By using the present invention to obtain the objectives mentioned above and as described with respect to the prior art, aluminum foil is employed to prevent heating of the foodstuff or filler except by energy absorbed from microwaves passing through the upper dough of the pot pie. Passing through the upper dough modulates the amount of absorbed heating of the filler in the pie while also baking the dough into a crust as the microwave energy passes through the dough. Both the dough and the filler material are lossy materials which are heated quite efficiently by microwave energy. The total energy of the microwaves is absorbed by the time the rays reach the lower surface of the container. Substantial microwave energy is not reflected from the lower surface of the receptacle to pass back through the filler material and the dough. Consequently, a vast majority of the heat energy is absorbed by the dough and the filler material without being reflected back up through the dough in the reverse direction.
By providing a susceptor layer or sheet immediately adjacent the upper layer of the dough or crust, the susceptor layer increases in temperature when it is exposed to microwave energy. This causes conductivity of heat directly to the crust upon which the susceptor sheet or material is supported. Consequently, the crust is browned as it is baked by the absorbed energy. Any spacing between the susceptor sheet and the upper surface of the crust upon which the sheet is rested is accomplished by depended tabs. Such spacing is employed for the purpose of modulating and reducing the heat effect on the crust so that the filler is at a serving temperature and the crust is baked at the same time that the crust is perceptibly browned and crisp. Consequently, any spacing of the susceptor sheet from the upper portion of the crust upon which it rests is small and is used to decrease the heating effect at the crust to allow the filler material to obtain a serving temperature at the same time the crust is browned. This process does not contemplate creation of a radiant heating chamber above the foodstuff as obtained by the special cover in Keefer U.S. Pat. No. 4,656,325 wherein an upper space between the food and solid aluminum foil on the special cover concentrate energy in the large space above the foodstuff.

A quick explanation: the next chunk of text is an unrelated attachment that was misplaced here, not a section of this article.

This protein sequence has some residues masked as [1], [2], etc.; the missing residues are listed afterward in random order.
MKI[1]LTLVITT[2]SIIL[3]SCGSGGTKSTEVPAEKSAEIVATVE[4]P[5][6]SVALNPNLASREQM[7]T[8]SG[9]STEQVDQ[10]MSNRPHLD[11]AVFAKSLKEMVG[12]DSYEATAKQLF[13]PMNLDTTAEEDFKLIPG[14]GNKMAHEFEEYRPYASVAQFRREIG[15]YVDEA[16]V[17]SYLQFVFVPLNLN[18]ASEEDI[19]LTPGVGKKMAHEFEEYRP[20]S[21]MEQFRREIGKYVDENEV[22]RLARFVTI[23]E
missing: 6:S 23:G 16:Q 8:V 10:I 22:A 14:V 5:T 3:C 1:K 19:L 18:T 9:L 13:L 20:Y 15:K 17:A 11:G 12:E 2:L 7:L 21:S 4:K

By using the present invention, overcooking of the lossy filler material is prevented so that this material can be heated to the serving temperature as the crust has been baked and browned. When exposing pot pies directly to microwave energy from the side and/or through the bottom, the filler material becomes overcooked long before the crust has been baked and then perceptibly browned. The unique aspect of the present invention is the use of the dough forming the crust for the purpose of modulating the energy to the filler material. This unique action causes a perceived baking prior to browning. However, if this were done without the susceptor sheet, also a component of the present invention, the filler material would be overheated before the dough is baked and browned. The susceptor sheet limits the amount of energy passing through the dough and into the filler material. This fine tuning of the cooking operation by providing a susceptor sheet for limiting the amount of microwave energy available for cooking and for passing this available energy through the dough and, then, into the filler material while no other microwave energy is absorbed by the filler material produces the end result of the present invention. This end result has proven extremely satisfactory for reconstituting chicken pot pies in a microwave oven in less than about 12 minutes.
These and other objects and advantages of the present invention are obtained by the preferred embodiment and certain modifications thereof disclosed in conjunction with the various drawings.
FIG. 1 is a pictorial view of the preferred embodiment of the present invention showing the two element appliance or utensil for microwave reconstitution of frozen pot pies;
FIG. 1A is a pictorial view of the self sustaining, generally rigid microwave susceptor sheet employed as one component of the appliance or utensil shown in FIG. 1 with a cut away section exposing the lower plastic film;
FIG. 2 is a partial, enlarged cross sectional view taken generally along line 2--2 of FIG. 1;
FIG. 2A is a partial view of the modification for a pot pie or a crusted food entree showing use of the preferred embodiment of the present invention;
FIG. 3 is an enlarged partially cross sectioned view showing details of the susceptor sheet employed as one component of the appliance or utensil of the present invention;